watermelon mint julep popsicles

This recipe is featured today on Fortique, a fun DC startup that offers an online marketplace for local talent and creative services.  When Stephanie, their founder, asked me to dream up a Fourth of July cocktail, my mind immediately went to grenadine and blue curucao.  But you don’t need a sugary mess to show your stars & stripes!  Opt instead for a fresh, cool cocktail that highlights America’s bounty.

Nothing says “America” like watermelon.  Except for maybe bourbon.  Okay, let’s face it: together, they’re like the Star Spangled Banner in a glass.  And on a scorching Fourth of July, these polar pops are worth their weight in A/C, packing punches of watermelon, mint, and bourbon, all frozen to summery perfection.  title page

You’ll need:

  • 4 cups of seedless watermelon (about half of a medium watermelon)
  • 1/2 cup simple syrup (1/2 cup sugar dissolved in 1/2 cup water)
  • 3 sprigs mint
  • 1 lime
  • 1 cup bourbon (adjust to your desired strength)
  • 24 Dixie Cups
  • 12 Popsicle Sticks (cut in half)

Makes 24 lil’ pops.

This recipe is so simple, and most of your time is spent waiting for the pops to freeze.  Dice your watermelon and add it to a pitcher (or a blender if you’re not using an immersion mixer).  Want to know the key to finding the sweetest watermelon amongst mounds of the fibrous fruit?  Search for the melon with a large, white spot on it’s side.  You want a watermelon that has been ripening on the ground for a while, and the larger the white spot (that’s where the sun couldn’t hit it), the juicier and sweeter your fruit will be.

Alright, Farmer Liz, we’ll get back to the recipe.  Add your simple syrup and juice of a lime to the pitcher.  I also added a couple extra tablespoons of sugar on top.

chunks in pitcher

Using an immersion blender on high speed, mix the contents of your pitcher until your watermelon looks like melon-colored-water.

blend page

Add your mint and bourbon, give the whole thing a quick stir, and you’re ready to fill your popsicle molds!  While there are a slew of modern gadgets designed to pop out the perfect popsicle, you don’t need a store-bought popsicle mold to dazzle your Fourth of July crowd.  Use 3 oz Dixie cups and wooden sticks to make perfectly miniature frozen treats.  The wooden sticks keep the look classic while the small size ensures your guests don’t overindulge on the sweet nectar too early in the afternoon.

Fill the dixie cups with your watermelon-mint-bourbon goodness and pop the ‘sicles in the freezer for about 45 minutes.  Once they are semi-frozen, stick the popsicle sticks in the center of each one and then let the popsicles freeze over night. Depending on the amount of bourbon you use, these little guys could take up to 24 hours to get good and frozen, so plan ahead!

in cups frozen

When your guests are ready, just tear off the disposable cup and watch the fireworks fly!

watermelon mint julep popsicles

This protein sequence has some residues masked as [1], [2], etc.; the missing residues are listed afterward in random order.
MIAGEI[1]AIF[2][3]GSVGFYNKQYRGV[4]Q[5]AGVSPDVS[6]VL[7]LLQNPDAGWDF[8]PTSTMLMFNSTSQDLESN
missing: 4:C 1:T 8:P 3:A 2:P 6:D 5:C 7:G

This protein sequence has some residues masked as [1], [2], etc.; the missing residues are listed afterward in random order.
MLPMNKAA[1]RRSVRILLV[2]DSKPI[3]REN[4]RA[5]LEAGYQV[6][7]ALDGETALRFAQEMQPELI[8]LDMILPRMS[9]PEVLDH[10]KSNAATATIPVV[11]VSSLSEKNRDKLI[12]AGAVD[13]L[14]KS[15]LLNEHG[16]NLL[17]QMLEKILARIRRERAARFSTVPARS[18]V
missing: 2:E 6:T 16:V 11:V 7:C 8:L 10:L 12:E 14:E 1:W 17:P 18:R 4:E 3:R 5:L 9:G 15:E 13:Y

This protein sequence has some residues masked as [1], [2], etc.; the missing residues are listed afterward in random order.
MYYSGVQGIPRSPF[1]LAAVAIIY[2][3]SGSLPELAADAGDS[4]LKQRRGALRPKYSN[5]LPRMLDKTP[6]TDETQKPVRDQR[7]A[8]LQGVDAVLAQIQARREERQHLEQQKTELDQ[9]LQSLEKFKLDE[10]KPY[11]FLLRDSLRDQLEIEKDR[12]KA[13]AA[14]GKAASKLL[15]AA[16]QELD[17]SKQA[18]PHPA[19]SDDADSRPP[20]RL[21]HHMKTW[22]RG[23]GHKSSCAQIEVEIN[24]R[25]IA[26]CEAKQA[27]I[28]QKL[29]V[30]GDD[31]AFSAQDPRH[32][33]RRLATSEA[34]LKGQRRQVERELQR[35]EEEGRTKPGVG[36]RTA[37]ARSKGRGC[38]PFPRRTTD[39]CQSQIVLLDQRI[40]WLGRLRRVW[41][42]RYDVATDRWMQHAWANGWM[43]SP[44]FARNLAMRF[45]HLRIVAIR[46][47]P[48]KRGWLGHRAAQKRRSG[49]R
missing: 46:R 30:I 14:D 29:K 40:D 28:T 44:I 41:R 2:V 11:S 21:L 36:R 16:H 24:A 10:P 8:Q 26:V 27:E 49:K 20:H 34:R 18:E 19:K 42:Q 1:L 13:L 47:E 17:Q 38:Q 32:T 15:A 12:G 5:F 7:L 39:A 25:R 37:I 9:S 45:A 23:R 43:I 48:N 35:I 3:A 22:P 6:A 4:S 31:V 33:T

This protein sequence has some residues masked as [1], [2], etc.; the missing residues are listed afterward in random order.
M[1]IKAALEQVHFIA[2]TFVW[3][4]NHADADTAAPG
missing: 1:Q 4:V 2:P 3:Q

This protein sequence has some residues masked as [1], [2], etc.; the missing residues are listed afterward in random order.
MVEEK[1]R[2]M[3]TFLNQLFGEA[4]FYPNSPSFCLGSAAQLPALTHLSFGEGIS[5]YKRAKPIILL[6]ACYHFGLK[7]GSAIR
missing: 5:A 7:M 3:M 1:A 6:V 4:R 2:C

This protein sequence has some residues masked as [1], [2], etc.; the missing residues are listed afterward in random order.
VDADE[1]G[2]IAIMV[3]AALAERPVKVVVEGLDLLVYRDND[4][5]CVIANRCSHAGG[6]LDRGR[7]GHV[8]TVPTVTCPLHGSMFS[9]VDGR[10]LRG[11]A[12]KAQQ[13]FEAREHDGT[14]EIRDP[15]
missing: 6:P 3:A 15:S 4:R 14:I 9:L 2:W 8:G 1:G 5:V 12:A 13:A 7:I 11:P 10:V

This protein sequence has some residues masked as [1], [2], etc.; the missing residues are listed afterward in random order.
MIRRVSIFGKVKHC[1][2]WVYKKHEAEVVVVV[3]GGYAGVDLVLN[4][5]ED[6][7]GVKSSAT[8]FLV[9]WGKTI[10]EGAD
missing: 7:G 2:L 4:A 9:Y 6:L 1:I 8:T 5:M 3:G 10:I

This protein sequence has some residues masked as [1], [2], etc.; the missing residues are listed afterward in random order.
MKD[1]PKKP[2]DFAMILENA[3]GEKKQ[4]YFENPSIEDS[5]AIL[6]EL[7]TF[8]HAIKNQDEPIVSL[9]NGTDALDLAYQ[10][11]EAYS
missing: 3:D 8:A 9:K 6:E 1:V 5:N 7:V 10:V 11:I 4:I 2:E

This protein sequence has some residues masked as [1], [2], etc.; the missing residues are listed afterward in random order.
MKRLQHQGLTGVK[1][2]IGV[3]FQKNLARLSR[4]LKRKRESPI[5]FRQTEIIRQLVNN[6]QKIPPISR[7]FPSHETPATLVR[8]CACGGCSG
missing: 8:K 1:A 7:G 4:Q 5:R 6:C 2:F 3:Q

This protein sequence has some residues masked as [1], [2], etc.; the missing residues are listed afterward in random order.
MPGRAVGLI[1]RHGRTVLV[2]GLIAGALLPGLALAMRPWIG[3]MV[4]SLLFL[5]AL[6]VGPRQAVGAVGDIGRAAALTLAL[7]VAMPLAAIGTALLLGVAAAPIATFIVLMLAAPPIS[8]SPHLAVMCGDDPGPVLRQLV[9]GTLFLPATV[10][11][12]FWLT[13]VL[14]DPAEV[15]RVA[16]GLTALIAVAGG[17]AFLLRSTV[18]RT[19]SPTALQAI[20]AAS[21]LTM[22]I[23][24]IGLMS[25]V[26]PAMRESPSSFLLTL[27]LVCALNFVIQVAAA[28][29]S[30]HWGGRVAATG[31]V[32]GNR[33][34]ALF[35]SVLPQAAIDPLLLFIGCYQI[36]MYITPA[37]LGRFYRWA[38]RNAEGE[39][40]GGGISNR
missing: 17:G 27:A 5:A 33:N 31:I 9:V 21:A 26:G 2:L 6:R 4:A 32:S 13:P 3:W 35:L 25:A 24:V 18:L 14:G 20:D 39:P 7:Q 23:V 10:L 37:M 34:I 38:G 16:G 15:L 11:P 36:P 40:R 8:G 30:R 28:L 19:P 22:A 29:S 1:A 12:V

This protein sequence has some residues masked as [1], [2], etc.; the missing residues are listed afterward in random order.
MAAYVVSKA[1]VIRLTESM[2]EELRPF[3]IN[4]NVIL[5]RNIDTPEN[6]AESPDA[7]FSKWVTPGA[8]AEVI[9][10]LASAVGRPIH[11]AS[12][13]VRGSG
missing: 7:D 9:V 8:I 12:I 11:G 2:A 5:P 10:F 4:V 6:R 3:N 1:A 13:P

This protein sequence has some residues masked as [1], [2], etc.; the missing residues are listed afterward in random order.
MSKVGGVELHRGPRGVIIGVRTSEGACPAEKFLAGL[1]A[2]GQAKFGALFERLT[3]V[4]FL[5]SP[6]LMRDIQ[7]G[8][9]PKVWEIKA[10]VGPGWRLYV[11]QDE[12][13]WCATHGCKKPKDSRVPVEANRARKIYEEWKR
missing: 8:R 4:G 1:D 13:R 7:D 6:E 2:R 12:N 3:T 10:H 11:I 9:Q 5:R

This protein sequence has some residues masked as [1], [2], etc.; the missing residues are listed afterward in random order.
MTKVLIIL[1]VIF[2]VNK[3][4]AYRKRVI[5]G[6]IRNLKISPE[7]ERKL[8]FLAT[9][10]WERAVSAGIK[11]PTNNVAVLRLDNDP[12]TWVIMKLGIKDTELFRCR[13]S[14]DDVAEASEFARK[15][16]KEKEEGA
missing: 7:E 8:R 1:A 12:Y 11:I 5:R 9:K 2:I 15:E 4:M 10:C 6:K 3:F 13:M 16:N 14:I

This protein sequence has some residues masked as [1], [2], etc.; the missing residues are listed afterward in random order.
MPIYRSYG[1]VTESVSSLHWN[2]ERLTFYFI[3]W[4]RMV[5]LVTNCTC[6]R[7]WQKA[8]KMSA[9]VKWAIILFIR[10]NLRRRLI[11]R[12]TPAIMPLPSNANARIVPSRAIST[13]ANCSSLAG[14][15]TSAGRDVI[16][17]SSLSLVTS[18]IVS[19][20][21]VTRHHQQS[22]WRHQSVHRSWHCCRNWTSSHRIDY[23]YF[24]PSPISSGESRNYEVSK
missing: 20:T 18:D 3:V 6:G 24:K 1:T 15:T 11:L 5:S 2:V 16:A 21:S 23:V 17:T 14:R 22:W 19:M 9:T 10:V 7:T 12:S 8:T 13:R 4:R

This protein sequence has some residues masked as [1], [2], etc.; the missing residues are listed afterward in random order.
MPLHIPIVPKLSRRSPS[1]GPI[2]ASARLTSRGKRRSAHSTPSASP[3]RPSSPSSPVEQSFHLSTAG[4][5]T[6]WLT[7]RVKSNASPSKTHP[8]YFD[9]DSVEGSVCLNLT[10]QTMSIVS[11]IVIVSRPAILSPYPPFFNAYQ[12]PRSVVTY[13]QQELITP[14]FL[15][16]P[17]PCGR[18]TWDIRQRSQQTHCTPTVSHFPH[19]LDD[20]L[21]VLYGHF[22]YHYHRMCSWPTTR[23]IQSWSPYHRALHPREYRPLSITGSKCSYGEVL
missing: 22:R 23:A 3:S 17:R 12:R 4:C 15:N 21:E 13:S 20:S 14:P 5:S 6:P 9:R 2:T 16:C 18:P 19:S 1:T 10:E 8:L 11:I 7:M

Whew, was that easy.  And you didn’t even have to break out the blue curucao & grenadine to capture the spirit of Independence Day.

Love,

Liz & The Hungry Texans

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a hungry texans guide to thanksgiving!

we all do it- that weekend before thanksgiving when friends gather, drink too much spiced cider, and potluck our faces off for that pre-thanksgiving thanksgiving celebration.  call it Friendsgiving or Fakesgiving, we just call it delicious.

and this year was no different.  the man chefs brought their extremely tasty green beans and a rendition of thomas keller’s stuffing that blew us meat eaters’ socks off (vegetarians beware: this stuffing starts with 1 lb of rendered bacon fat).

use these recipes for your own thanksgiving feast or just as side dishes for a wonderful meal.  click through for recipes!

honey butter chicken biscuits

roasted root vegetables with charred scallion goat cheese & garlic confit

middle eastern spiced roasted cauliflower

jalapeno honey butter & sage roasted garlic butter

cranberry-orange relish

 

happy thanksgiving!

xoxo,

the hungry texans

middle eastern roasted cauliflower

Cauliflower is such a versatile and easy ingredient.  Mashed into potatoes or pureed into a soup, these hearty stalks are usually just happy to be eaten.  I rarely enjoy them in their whole form, but this recipe is so easy and tasty, it would be a shame not to.  These Middle-Eastern Roasted cauliflower are roasted to bring out their nutty goodness, then dressed with tahini and date syrup.  The result?  One of the most incredible veggie sides I’ve had to date (thanks to BB’s uncle in LA!).  Try this for a non-traditional Turkey-Day side or with a quick chicken curry.

You’ll need:

2 heads of cauliflower (I used one white and one mix of purple, green & yellow cauliflower)
3 tbs olive oil
4 tbs date syrup
4 tbs tahini
s&p

Preheat your oven to 400 degrees.  Roughly chop your cauliflower into 2-inch pieces and spread them out in a baking dish.  Toss in olive oil and salt & pepper, then roast for 45 minutes, until they’re golden and crispy.

When they’re out of the oven, cover the roasted florets in tahini and date syrup.  Don’t have date syrup on hand?  Click through for this recipe!  Pop them back into the oven for a few more minutes to let all of the flavors come together.  Serve warm!